Bhatia, last year’s runner-up, shot 70-71 in stroke play to earn the No. 6 seed. Bhatia, 17, of Wake Forest, N.C., is No. 4 in the WAGR, tops in the field this week.

What’s Next

The final seven spots in match play will be decided Wednesday morning, followed by the Round of 64. Two rounds of match play will follow on both Thursday and Friday, and the championship will conclude with the 36-hole final on Saturday.


  • James Song, of Rancho Santa Fe, Calif., is competing in his fourth Junior Amateur, most of any player in the field. Song, 18, who just finished his freshman year at the University of California-Berkeley, shot 74-73 to reach match play for the fourth time. In previous appearances, Song lost in the Round of 64 in his first two starts, and reached the Round of 16 last year as the No. 13 seed.

  • The largest improvement between Rounds 1 and 2 was delivered by Matthew Sutherland, 18, of Sacramento, Calif., nephew of PGA Tour Champions player Kevin Sutherland. Sutherland, who got into the field by surviving a 6-for-1 playoff in Woodland, Calif., made six birdies on Tuesday for a 2-under 69, offsetting an 8-over 79 on Monday.

  • The next-best rally was by Phichaksn Maichon of Thailand, who bettered his 79 on Monday by eight strokes on Tuesday. His even-par 71 was highlighted by an eagle on the 616-yard, par-5 eighth hole, one of two eagles on that hole on Tuesday. Nolan Piazza, of Canada, had the other one.

  • The three players sharing medalist honors is the second-most in U.S. Junior Amateur history. Four players shared the honors at Singing Hills Golf & Country Club in El Cajon, Calif., in 1989. There were also three medalists in 2012 at the Golf Club of New England in Stratham, N.H.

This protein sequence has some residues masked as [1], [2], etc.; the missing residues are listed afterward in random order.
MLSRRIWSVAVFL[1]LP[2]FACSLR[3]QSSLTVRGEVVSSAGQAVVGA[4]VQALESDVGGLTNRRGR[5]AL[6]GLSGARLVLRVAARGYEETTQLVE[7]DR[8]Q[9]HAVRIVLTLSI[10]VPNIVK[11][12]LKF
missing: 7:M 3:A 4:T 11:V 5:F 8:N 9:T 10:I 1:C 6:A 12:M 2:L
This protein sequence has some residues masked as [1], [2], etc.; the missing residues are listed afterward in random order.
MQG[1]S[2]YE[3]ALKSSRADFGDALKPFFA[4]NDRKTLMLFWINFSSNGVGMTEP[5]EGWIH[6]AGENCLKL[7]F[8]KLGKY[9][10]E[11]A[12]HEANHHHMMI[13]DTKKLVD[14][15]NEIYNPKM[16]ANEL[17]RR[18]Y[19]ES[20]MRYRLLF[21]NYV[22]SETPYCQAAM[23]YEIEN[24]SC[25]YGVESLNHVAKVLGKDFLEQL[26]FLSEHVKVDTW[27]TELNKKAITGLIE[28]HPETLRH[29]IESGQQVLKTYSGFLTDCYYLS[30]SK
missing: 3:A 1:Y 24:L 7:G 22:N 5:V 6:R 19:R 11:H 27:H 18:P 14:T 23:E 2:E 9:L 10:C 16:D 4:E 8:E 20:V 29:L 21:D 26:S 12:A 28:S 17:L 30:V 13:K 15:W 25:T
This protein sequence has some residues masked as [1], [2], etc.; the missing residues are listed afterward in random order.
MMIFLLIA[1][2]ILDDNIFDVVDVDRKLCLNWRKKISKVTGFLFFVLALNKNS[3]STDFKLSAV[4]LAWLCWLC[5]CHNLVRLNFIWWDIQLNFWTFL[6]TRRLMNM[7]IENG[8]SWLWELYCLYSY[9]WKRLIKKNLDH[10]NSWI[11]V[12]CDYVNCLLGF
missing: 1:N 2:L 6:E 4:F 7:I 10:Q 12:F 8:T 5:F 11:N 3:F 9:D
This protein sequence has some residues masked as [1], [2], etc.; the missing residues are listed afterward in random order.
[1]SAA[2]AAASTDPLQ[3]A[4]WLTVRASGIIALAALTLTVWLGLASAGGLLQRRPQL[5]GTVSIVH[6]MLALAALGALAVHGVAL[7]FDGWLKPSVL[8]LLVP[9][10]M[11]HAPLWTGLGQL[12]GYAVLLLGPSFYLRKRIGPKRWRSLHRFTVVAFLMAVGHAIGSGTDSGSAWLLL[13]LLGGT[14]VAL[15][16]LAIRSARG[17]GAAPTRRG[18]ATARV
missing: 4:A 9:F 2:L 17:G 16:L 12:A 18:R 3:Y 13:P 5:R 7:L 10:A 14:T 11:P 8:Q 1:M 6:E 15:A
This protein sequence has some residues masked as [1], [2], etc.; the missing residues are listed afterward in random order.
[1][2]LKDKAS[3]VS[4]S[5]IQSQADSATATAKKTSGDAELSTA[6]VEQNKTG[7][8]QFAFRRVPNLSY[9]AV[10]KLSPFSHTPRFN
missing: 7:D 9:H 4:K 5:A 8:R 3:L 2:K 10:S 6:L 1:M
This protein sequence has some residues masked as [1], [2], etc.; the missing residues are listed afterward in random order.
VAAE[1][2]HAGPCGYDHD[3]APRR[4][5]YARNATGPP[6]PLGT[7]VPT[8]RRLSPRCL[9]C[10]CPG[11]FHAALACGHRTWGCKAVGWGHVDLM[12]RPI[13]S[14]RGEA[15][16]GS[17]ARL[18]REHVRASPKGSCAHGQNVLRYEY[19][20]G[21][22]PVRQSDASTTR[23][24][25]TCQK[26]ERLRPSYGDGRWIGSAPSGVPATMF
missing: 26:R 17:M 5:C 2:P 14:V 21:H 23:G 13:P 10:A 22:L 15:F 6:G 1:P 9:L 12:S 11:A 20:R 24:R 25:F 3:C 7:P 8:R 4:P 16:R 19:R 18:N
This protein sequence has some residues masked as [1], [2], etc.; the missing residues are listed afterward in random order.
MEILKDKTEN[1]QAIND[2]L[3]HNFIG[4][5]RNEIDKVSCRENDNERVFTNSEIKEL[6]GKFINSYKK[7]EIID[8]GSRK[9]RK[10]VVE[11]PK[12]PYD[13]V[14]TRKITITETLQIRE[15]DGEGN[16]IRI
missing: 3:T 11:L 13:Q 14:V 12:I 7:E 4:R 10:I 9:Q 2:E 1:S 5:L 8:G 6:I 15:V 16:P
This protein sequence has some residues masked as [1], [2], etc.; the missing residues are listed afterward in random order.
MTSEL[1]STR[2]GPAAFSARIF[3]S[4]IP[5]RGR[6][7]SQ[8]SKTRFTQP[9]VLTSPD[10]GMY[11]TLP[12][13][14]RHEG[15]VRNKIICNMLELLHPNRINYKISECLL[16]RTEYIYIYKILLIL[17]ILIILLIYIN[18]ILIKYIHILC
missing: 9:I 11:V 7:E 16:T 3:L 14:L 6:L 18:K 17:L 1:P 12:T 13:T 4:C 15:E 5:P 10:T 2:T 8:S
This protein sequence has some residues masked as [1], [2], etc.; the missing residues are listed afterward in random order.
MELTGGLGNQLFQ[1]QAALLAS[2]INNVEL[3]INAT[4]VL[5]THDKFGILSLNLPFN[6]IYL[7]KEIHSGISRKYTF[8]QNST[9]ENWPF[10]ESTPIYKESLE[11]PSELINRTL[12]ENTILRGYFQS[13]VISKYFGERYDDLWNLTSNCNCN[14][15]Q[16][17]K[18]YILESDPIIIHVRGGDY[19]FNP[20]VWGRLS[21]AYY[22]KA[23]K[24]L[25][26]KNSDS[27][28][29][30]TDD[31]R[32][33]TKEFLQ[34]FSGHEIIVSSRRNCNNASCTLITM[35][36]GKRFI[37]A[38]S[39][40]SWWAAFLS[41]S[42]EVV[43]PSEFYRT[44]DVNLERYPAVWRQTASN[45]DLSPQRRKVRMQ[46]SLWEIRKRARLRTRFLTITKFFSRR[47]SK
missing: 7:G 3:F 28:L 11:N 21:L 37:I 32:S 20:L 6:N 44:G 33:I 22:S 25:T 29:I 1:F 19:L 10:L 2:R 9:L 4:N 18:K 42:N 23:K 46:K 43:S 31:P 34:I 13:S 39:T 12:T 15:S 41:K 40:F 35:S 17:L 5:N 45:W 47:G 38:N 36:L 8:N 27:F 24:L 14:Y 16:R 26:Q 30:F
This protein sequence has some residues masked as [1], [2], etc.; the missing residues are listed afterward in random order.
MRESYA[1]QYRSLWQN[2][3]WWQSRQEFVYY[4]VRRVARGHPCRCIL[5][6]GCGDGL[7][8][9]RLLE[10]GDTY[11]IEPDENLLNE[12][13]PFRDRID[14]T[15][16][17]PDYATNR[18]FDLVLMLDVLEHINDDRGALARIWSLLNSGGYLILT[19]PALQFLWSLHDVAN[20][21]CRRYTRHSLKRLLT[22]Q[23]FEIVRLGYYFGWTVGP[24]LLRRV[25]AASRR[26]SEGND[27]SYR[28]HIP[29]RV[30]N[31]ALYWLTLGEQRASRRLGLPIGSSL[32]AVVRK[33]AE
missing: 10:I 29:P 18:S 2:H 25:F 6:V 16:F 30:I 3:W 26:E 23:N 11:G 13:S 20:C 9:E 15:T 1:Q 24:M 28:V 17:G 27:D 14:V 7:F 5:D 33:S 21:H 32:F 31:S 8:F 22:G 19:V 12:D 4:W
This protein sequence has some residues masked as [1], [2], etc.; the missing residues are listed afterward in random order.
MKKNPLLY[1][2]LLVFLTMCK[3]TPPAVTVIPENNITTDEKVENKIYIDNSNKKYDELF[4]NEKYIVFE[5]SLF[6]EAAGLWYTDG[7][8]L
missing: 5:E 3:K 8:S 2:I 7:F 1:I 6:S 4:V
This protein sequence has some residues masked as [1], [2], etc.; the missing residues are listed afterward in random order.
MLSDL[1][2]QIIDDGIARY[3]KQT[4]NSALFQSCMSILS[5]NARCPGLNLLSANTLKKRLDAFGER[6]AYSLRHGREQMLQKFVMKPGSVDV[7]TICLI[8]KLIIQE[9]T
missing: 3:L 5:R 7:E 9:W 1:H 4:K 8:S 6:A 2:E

• For the second straight day, play was halted for more than an hour for severe weather. The round was delayed for 1 hour, 6 minutes, from 3:10 to 4:16 p.m.


“[Being medalist] is probably on top of my career because there are very few USGA events and they are really big deals. Just staying focused matters because every shot matters on this course.” – William Moll, who shared medalist honors after shooting 70-68

“I need to make more birdies. I made one today, two yesterday. I think going into match play, I need to be slightly more aggressive and just work on the things that didn’t fire today.” – Karl Vilips, 17, of Australia, who is No. 47 in the WAGR (fifth-highest in the field) and shot even-par 142

“Yesterday, we fed off each other’s positive energy and today we fed off each other’s three-putting and missing putts. But playing with [Akshay] definitely helps. It’s a fun round, not an awkward, quiet round.” – Vilips, on playing with good friend and 2018 runner-up Akshay Bhatia

“The greens got bumpy toward the end after the rain delays but overall I’m OK with being under par for two days. It gets me in a good mindset knowing that I can play well on this golf course as long as I putt a little better, putt like I normally do. I’m just ready to go for match play.” – Bhatia, the No. 4 player in the WAGR

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Ron Driscoll is the senior manager of editorial services for the USGA. Email him at